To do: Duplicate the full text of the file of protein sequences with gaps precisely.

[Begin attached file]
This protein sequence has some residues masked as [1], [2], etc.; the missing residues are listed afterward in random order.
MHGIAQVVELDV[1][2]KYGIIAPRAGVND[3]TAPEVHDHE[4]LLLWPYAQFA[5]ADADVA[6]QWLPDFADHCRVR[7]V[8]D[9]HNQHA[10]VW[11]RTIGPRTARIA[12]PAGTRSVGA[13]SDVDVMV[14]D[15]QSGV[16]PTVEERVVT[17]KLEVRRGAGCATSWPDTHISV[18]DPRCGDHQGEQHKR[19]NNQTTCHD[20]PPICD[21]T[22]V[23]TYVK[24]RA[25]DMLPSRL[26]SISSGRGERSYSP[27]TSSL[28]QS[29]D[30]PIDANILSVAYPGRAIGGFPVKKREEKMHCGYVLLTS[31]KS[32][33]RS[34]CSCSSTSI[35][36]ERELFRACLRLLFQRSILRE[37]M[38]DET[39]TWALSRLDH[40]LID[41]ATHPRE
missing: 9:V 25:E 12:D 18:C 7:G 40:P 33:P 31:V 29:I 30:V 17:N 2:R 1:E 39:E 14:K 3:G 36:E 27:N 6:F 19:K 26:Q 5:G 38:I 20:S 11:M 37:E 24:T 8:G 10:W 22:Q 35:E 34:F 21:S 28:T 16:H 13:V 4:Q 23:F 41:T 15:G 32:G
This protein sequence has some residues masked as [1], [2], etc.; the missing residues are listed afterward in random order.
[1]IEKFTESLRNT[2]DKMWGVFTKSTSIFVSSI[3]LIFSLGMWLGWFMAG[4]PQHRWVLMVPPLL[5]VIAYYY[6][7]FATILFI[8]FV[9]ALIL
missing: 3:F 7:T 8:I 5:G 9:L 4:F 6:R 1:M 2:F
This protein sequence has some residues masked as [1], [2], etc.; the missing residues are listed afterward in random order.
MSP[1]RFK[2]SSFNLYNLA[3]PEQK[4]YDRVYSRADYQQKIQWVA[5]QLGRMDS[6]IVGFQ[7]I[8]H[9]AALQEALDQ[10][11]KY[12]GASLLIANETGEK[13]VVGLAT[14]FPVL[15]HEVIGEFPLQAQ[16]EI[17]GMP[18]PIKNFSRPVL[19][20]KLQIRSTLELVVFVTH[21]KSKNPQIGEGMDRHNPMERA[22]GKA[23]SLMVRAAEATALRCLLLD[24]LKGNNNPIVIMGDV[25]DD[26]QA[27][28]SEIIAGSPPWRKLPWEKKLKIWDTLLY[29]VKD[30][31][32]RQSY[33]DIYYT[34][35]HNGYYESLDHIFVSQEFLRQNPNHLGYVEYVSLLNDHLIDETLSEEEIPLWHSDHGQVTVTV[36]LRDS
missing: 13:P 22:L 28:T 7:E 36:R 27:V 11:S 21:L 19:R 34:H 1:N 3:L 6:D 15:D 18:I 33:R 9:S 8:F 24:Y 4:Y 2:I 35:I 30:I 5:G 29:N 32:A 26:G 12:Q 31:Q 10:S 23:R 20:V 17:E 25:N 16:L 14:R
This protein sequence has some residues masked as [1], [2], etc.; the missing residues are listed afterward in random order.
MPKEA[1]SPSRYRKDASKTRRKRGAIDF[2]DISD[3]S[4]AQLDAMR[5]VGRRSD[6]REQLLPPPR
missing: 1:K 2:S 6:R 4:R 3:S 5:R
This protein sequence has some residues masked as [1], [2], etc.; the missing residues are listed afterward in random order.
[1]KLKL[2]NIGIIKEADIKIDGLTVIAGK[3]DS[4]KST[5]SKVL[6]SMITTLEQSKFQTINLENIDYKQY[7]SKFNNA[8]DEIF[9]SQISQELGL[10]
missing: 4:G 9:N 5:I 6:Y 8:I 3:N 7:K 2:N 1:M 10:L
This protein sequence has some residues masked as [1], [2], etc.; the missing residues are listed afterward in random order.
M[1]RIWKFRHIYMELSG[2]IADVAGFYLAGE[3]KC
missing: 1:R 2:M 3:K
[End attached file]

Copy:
This protein sequence has some residues masked as [1], [2], etc.; the missing residues are listed afterward in random order.
MHGIAQVVELDV[1][2]KYGIIAPRAGVND[3]TAPEVHDHE[4]LLLWPYAQFA[5]ADADVA[6]QWLPDFADHCRVR[7]V[8]D[9]HNQHA[10]VW[11]RTIGPRTARIA[12]PAGTRSVGA[13]SDVDVMV[14]D[15]QSGV[16]PTVEERVVT[17]KLEVRRGAGCATSWPDTHISV[18]DPRCGDHQGEQHKR[19]NNQTTCHD[20]PPICD[21]T[22]V[23]TYVK[24]RA[25]DMLPSRL[26]SISSGRGERSYSP[27]TSSL[28]QS[29]D[30]PIDANILSVAYPGRAIGGFPVKKREEKMHCGYVLLTS[31]KS[32][33]RS[34]CSCSSTSI[35][36]ERELFRACLRLLFQRSILRE[37]M[38]DET[39]TWALSRLDH[40]LID[41]ATHPRE
missing: 9:V 25:E 12:D 18:C 7:G 40:P 33:P 31:V 29:I 30:V 17:N 2:R 1:E 39:E 14:K 3:G 36:E 27:N 6:F 19:K 26:Q 5:G 38:I 20:S 11:M 37:E 24:T 8:G 10:W 22:Q 35:E 34:F 21:S 28:T 16:H 13:V 4:Q 23:F 41:T 15:G 32:G
This protein sequence has some residues masked as [1], [2], etc.; the missing residues are listed afterward in random order.
[1]IEKFTESLRNT[2]DKMWGVFTKSTSIFVSSI[3]LIFSLGMWLGWFMAG[4]PQHRWVLMVPPLL[5]VIAYYY[6][7]FATILFI[8]FV[9]ALIL
missing: 3:F 7:T 8:I 5:G 9:L 4:F 6:R 1:M 2:F
This protein sequence has some residues masked as [1], [2], etc.; the missing residues are listed afterward in random order.
MSP[1]RFK[2]SSFNLYNLA[3]PEQK[4]YDRVYSRADYQQKIQWVA[5]QLGRMDS[6]IVGFQ[7]I[8]H[9]AALQEALDQ[10][11]KY[12]GASLLIANETGEK[13]VVGLAT[14]FPVL[15]HEVIGEFPLQAQ[16]EI[17]GMP[18]PIKNFSRPVL[19][20]KLQIRSTLELVVFVTH[21]KSKNPQIGEGMDRHNPMERA[22]GKA[23]SLMVRAAEATALRCLLLD[24]LKGNNNPIVIMGDV[25]DD[26]QA[27][28]SEIIAGSPPWRKLPWEKKLKIWDTLLY[29]VKD[30][31][32]RQSY[33]DIYYT[34][35]HNGYYESLDHIFVSQEFLRQNPNHLGYVEYVSLLNDHLIDETLSEEEIPLWHSDHGQVTVTV[36]LRDS
missing: 13:P 22:L 28:T 7:E 36:R 27:V 11:S 21:L 19:R 34:H 1:N 3:L 6:D 15:D 18:I 33:R 9:S 8:F 24:Y 4:Y 2:I 35:I 30:I 5:G 29:N 32:A 26:G 12:Q 31:Q 10:S 23:R 20:V 17:E 25:N 16:L 14:R
This protein sequence has some residues masked as [1], [2], etc.; the missing residues are listed afterward in random order.
MPKEA[1]SPSRYRKDASKTRRKRGAIDF[2]DISD[3]S[4]AQLDAMR[5]VGRRSD[6]REQLLPPPR
missing: 1:K 2:S 6:R 4:R 3:S 5:R
This protein sequence has some residues masked as [1], [2], etc.; the missing residues are listed afterward in random order.
[1]KLKL[2]NIGIIKEADIKIDGLTVIAGK[3]DS[4]KST[5]SKVL[6]SMITTLEQSKFQTINLENIDYKQY[7]SKFNNA[8]DEIF[9]SQISQELGL[10]
missing: 4:G 9:N 5:I 6:Y 8:I 3:N 7:K 2:N 1:M 10:L
This protein sequence has some residues masked as [1], [2], etc.; the missing residues are listed afterward in random order.
M[1]RIWKFRHIYMELSG[2]IADVAGFYLAGE[3]KC
missing: 1:R 2:M 3:K